So You’ve Hit the Big Time: How to Do it with Grace and Style

There’s a reason that managers and supervisors get paid more than their employees: managing people is just plain hard.

It’s even harder to manage folks if you’ve climbed past them on the corporate ladder. Everyone can agree to affably hate the guy who comes in from three states away to oversee the team, but when it’s the person you were eating sushi with just last week on the Friday bento box special…well, that just makes it personal.

Being really good at your job is a great thing. It helps the company to succeed and hides a lot of faults for those on the team who might not be carrying their weight. The reward for all this hard work and competence? A management job. The punishment? Well – the same.

There is no question that becoming a manager is a great event. It gives you a chance to shine – to really show what you can do. It is evidence of the

company’s confidence in your abilities. However, joining the ranks of the top brass can also mean a departure from the work you really love. It also almost always means leaving your friends behind. You may still be close, but the fact is that rarely can you be an effective manager if you remain a great friend. A great friend would put your long-time needs ahead of those of the company. A good manager wouldn’t consider it.

A lot of the old sit-coms from early television hammer home the hierarchy of management, even among friends. Larry Tate thought nothing of interrupting Darrin Stephens after hours, even if Darrin’s wife was having a witch baby or Darrin was turned into a farm animal. Fred and Ethel Mertz were always at the Ricardo’s apartment, requiring drinks and cigarettes. Poor Laura Petrie was constantly required to dance in black Capri pants for the hard-drinking, nicotine-laden writers of The Alan Brady Show.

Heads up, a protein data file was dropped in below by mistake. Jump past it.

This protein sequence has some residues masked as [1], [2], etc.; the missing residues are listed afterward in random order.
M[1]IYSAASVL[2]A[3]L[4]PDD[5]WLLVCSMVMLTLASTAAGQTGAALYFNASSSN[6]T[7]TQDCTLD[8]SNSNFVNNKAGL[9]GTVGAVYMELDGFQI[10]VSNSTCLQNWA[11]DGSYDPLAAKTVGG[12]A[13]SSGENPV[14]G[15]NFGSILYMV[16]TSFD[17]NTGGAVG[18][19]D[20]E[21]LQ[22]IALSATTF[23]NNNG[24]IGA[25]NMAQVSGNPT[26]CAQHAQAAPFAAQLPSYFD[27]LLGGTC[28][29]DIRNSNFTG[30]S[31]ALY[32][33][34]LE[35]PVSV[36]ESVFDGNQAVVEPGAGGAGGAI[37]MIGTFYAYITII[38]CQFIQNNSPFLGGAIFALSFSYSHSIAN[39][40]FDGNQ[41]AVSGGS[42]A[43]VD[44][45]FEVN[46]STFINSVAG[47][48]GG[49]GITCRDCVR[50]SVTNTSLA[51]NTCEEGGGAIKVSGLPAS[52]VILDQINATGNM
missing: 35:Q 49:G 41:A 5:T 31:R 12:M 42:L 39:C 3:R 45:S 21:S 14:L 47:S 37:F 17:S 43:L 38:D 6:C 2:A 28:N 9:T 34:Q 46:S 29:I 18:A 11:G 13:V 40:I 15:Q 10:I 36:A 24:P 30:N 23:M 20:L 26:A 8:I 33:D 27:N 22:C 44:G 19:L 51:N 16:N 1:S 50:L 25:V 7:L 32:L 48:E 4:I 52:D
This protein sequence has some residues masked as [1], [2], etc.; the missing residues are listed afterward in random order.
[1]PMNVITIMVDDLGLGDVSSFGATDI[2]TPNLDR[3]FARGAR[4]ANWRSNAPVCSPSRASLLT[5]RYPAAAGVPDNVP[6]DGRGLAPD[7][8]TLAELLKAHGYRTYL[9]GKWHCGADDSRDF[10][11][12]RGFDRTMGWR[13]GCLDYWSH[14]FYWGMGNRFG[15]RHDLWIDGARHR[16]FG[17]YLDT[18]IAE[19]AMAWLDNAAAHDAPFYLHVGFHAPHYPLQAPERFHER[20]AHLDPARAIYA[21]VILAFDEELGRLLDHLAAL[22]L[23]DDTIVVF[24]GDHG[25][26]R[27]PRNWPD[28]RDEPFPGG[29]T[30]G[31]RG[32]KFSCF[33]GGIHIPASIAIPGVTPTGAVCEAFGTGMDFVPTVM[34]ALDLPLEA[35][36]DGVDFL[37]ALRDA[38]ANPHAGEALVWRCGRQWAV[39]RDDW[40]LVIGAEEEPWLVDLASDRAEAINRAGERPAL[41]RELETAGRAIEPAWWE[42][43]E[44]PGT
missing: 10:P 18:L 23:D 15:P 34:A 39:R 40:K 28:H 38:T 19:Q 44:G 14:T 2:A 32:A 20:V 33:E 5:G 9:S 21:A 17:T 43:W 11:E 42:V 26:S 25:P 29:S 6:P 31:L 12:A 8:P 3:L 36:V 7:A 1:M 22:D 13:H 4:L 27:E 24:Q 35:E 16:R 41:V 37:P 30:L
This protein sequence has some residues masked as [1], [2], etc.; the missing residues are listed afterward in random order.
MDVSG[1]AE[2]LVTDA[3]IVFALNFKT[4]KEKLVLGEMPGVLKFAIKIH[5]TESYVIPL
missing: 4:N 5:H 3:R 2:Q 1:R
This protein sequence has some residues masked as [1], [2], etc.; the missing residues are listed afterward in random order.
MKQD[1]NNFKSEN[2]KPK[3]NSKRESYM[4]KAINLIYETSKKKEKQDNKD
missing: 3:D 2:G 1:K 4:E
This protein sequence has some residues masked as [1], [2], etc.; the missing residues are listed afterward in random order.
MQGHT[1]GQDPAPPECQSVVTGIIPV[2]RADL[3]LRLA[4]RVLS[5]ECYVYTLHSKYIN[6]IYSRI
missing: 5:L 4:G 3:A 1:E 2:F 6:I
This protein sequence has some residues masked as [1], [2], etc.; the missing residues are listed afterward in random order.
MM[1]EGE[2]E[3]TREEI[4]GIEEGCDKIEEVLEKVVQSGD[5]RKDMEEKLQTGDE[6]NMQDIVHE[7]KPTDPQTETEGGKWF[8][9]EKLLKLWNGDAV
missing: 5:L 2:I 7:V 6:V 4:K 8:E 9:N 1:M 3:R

Remember – all of those manager-types smiled lovingly on their plebes, but they didn’t expect to be treated equally. When their employees performed well for them – or in the case of the Ricardos, paid their rent – the managers treated them as if they were earning their pay. When they didn’t, well – Samantha had to go back in time to find a solution to Darrin’s employment woes and Lucy had to go on the air pawning Vitameatavegamin.

To be a good manager, you have to put your concerns for your popularity aside. Treat your employees like the professionals they should be, even if they used to be your margarita-guzzling buddies. Delegate work to them and don’t micromanage them. If they succeed, reward them. If they fail, don’t. Don’t be mean, and don’t be critical. Speak your piece immediately, succinctly, and give consequences if they don’t improve.

The moral of the story is that in order to be a good manager, you have to expect your employees to have positive results, understand if they don’t (once or twice), and always, always keep checking on them to make sure they do.

There was a reason that Larry Tate kept driving all the way from Manhattan to New Rochelle. Dave Saunders helps people stand out and "Be the Brand" as a personal branding and marketing specialist. Manage your career online: Create, Enhance and Share a better resume, free at VisualCV.com

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